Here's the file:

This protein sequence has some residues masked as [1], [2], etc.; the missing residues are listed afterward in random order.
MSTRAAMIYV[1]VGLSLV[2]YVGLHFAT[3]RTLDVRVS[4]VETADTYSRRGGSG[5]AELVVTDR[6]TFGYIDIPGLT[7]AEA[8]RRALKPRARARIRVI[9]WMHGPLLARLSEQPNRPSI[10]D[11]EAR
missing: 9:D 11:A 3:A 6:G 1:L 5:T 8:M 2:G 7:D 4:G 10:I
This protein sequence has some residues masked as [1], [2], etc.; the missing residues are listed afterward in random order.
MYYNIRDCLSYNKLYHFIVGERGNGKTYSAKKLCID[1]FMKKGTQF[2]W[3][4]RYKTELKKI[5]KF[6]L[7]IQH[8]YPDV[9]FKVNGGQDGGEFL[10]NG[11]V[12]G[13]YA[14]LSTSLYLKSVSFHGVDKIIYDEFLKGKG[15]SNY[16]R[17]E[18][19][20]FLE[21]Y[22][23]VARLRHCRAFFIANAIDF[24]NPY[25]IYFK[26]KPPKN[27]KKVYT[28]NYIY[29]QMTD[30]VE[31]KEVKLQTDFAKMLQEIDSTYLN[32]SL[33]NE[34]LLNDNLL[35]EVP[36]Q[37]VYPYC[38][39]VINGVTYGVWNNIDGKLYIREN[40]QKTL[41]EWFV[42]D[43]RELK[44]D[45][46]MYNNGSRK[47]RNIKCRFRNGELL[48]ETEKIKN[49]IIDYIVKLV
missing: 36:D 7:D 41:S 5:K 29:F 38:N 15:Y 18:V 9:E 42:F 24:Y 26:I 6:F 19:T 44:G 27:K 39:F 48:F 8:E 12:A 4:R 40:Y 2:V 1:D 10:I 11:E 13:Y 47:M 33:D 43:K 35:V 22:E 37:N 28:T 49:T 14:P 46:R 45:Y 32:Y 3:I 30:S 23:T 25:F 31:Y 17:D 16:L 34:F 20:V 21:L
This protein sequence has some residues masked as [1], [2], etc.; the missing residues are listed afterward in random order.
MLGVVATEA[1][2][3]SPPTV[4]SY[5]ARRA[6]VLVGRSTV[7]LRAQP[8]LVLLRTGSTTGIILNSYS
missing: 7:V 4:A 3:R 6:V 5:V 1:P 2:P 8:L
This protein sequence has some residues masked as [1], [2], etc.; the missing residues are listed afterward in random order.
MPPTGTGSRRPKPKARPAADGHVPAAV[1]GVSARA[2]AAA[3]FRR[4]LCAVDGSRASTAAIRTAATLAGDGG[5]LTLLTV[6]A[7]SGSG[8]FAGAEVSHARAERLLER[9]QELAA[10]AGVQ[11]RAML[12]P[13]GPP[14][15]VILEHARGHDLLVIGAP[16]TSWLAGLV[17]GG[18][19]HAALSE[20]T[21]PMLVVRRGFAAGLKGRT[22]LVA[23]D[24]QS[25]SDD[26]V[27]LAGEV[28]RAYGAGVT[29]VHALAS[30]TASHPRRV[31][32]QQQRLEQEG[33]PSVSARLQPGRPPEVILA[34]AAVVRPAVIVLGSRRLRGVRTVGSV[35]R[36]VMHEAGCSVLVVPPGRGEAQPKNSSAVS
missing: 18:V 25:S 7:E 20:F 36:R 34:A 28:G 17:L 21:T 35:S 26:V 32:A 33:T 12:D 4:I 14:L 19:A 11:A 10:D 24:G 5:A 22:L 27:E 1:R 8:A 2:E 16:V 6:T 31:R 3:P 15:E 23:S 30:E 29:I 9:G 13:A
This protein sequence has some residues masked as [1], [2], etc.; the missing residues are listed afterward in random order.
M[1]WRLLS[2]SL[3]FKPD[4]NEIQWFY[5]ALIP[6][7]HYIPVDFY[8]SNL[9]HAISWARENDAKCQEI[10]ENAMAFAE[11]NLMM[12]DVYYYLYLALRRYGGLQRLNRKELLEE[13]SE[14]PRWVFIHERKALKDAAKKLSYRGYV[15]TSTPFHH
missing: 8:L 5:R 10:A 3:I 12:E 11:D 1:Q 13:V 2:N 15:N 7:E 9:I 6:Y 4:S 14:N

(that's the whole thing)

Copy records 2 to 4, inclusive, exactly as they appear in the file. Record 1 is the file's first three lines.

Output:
This protein sequence has some residues masked as [1], [2], etc.; the missing residues are listed afterward in random order.
MYYNIRDCLSYNKLYHFIVGERGNGKTYSAKKLCID[1]FMKKGTQF[2]W[3][4]RYKTELKKI[5]KF[6]L[7]IQH[8]YPDV[9]FKVNGGQDGGEFL[10]NG[11]V[12]G[13]YA[14]LSTSLYLKSVSFHGVDKIIYDEFLKGKG[15]SNY[16]R[17]E[18][19][20]FLE[21]Y[22][23]VARLRHCRAFFIANAIDF[24]NPY[25]IYFK[26]KPPKN[27]KKVYT[28]NYIY[29]QMTD[30]VE[31]KEVKLQTDFAKMLQEIDSTYLN[32]SL[33]NE[34]LLNDNLL[35]EVP[36]Q[37]VYPYC[38][39]VINGVTYGVWNNIDGKLYIREN[40]QKTL[41]EWFV[42]D[43]RELK[44]D[45][46]MYNNGSRK[47]RNIKCRFRNGELL[48]ETEKIKN[49]IIDYIVKLV
missing: 36:D 7:D 41:S 5:K 29:F 38:N 15:Y 18:V 9:E 42:F 24:Y 26:I 6:F 19:T 44:G 27:K 39:F 48:F 8:E 12:A 4:R 40:Y 2:V 1:D 10:I 11:E 13:Y 47:M 33:D 43:K 35:V 22:E 37:N 28:T 49:T 14:P 46:R 45:Y 32:Y 3:I 30:S 23:T 25:F 31:Y 17:D 16:L 34:F 20:V 21:L
This protein sequence has some residues masked as [1], [2], etc.; the missing residues are listed afterward in random order.
MLGVVATEA[1][2][3]SPPTV[4]SY[5]ARRA[6]VLVGRSTV[7]LRAQP[8]LVLLRTGSTTGIILNSYS
missing: 7:V 4:A 3:R 6:V 5:V 1:P 2:P 8:L
This protein sequence has some residues masked as [1], [2], etc.; the missing residues are listed afterward in random order.
MPPTGTGSRRPKPKARPAADGHVPAAV[1]GVSARA[2]AAA[3]FRR[4]LCAVDGSRASTAAIRTAATLAGDGG[5]LTLLTV[6]A[7]SGSG[8]FAGAEVSHARAERLLER[9]QELAA[10]AGVQ[11]RAML[12]P[13]GPP[14][15]VILEHARGHDLLVIGAP[16]TSWLAGLV[17]GG[18][19]HAALSE[20]T[21]PMLVVRRGFAAGLKGRT[22]LVA[23]D[24]QS[25]SDD[26]V[27]LAGEV[28]RAYGAGVT[29]VHALAS[30]TASHPRRV[31][32]QQQRLEQEG[33]PSVSARLQPGRPPEVILA[34]AAVVRPAVIVLGSRRLRGVRTVGSV[35]R[36]VMHEAGCSVLVVPPGRGEAQPKNSSAVS
missing: 18:V 25:S 7:E 20:F 36:R 34:A 28:G 17:L 21:T 35:S 26:V 32:A 33:T 12:D 4:I 14:L 19:A 11:A 10:D 24:G 5:A 22:L 27:E 1:R 8:A 2:E 16:V 6:T 31:R 3:P 15:E 23:S 30:E 29:I 9:G 13:A